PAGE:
Brickendon & Woolmers - Convict Farm Walk
The Brickendon and Woolmers Convict Farm walk is a great way to enjoy the fresh air,open spaces and beautiful English landscape.
Let the convict workers of Brickendon and Woolmers guide you around their world, and introduce you to the life in the 1820's and 1830's. Wander along the hawthorn lined fences to the jetty where you can read about Bill Bracer and James Gillen, working hard to collect water for the farm and homestead. Continue along the track to the ditches where William Luck and Aaron Dodd toil all day long digging drains through the wet paddocks. Keep an eye out for one of Tasmania's delicious trout jumping for a fly or a shy Platypus going about its business.
To cross the river - the Puntman was on stand by but nowadays a 40m suspension bridge crosses the Macquarie River to Woolmers Estate where you can enjoy a tour of the homestead and collections, visit the vintage car collections, enjoy the perfume of the National Rose Garden and take in a little sustenance at the Servants Restaurant before your return or onwards journey.
Click on the main ATTRACTION tab for Opening Hours and further details.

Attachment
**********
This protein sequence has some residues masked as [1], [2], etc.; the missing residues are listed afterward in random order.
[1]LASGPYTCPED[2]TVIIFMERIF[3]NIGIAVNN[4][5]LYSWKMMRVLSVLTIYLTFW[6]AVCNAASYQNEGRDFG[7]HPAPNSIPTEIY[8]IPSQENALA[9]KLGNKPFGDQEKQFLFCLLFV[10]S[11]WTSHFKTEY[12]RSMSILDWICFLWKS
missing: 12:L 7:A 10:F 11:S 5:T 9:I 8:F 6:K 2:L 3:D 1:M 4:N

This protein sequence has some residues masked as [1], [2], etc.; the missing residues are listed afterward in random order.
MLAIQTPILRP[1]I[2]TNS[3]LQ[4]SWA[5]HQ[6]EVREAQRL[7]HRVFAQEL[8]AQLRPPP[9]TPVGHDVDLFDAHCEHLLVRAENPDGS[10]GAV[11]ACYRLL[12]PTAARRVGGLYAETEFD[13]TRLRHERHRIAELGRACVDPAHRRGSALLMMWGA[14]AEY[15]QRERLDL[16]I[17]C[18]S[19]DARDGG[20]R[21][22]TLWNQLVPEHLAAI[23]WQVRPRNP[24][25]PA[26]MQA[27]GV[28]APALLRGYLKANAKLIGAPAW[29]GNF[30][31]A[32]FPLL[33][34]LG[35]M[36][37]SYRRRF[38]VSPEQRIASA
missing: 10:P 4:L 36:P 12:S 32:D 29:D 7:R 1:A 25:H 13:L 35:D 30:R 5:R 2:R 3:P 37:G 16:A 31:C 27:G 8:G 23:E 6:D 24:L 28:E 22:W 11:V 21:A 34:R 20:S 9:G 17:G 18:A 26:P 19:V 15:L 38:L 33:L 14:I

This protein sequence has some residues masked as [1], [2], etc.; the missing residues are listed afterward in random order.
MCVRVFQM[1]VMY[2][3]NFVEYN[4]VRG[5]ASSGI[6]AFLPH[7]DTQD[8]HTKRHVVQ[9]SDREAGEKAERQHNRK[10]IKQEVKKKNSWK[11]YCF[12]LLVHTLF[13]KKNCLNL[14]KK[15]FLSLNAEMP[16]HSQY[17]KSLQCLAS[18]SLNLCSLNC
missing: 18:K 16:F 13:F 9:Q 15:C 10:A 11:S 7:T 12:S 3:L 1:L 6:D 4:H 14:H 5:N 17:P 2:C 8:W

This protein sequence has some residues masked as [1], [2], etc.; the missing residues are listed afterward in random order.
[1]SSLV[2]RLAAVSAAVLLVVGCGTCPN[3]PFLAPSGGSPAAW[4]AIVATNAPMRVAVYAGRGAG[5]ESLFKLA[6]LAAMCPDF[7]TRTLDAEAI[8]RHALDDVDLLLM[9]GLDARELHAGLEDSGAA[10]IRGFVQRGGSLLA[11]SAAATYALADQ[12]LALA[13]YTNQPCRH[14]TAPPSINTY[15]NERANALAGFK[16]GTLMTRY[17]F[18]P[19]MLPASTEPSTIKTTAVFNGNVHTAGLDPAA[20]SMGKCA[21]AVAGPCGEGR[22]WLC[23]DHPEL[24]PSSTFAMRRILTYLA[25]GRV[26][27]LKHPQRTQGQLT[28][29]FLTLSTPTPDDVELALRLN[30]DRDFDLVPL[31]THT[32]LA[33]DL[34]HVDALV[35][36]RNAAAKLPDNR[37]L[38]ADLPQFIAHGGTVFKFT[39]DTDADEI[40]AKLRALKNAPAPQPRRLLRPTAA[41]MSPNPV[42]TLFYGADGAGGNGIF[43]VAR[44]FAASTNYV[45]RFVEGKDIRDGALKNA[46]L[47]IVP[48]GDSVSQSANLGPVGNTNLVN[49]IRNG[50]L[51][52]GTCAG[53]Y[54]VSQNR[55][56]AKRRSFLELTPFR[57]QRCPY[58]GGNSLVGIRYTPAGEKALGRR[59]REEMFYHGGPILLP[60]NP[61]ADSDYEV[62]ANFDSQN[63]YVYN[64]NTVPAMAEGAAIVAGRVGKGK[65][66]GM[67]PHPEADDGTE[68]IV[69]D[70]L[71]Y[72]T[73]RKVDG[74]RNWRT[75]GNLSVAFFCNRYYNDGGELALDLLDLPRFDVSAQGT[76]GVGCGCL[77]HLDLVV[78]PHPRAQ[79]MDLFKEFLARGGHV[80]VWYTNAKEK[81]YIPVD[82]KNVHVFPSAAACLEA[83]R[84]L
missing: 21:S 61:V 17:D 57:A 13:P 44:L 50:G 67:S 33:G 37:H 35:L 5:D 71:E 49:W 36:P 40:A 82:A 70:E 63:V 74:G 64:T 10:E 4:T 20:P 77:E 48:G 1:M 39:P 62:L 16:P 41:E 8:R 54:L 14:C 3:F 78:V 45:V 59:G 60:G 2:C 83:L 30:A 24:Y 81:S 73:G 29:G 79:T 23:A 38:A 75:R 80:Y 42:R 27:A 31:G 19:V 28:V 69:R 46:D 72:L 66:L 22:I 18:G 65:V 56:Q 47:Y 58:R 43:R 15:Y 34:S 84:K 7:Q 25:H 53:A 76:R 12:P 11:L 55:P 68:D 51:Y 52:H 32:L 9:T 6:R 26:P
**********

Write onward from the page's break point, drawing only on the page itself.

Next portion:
HOW TO ENJOY YOUR VISIT .....
- Purchase your entry ticket at Brickendon reception, enjoy the Convict Farm Walk, head to the Woolmers Store to pay for either your self guided or guided tour of Woolmers at a discounted rate. Make sure to say you have come from Brickendon!
- The Convict Farm Walk is approximately 2.8km long with an easy walk taking 50 minutes one way.
- Items you may need - wet weather coat, sun hat, sunscreen, water and closed in shoes.
- For safety and security the Suspension bridge is closed between the hours of 5pm and 9am year round.
- If you are unable to cross the Suspension bridge, you may choose to continue on to Woolmers Lane and cross the road bridge. This is not a public access or pedestrian way so no liability is taken.
- Track is suitable for mountain bikes but is not wheel chair accessible.
- At times the Convict Farm Walk may need to be closed due to flooding in the Macquarie River.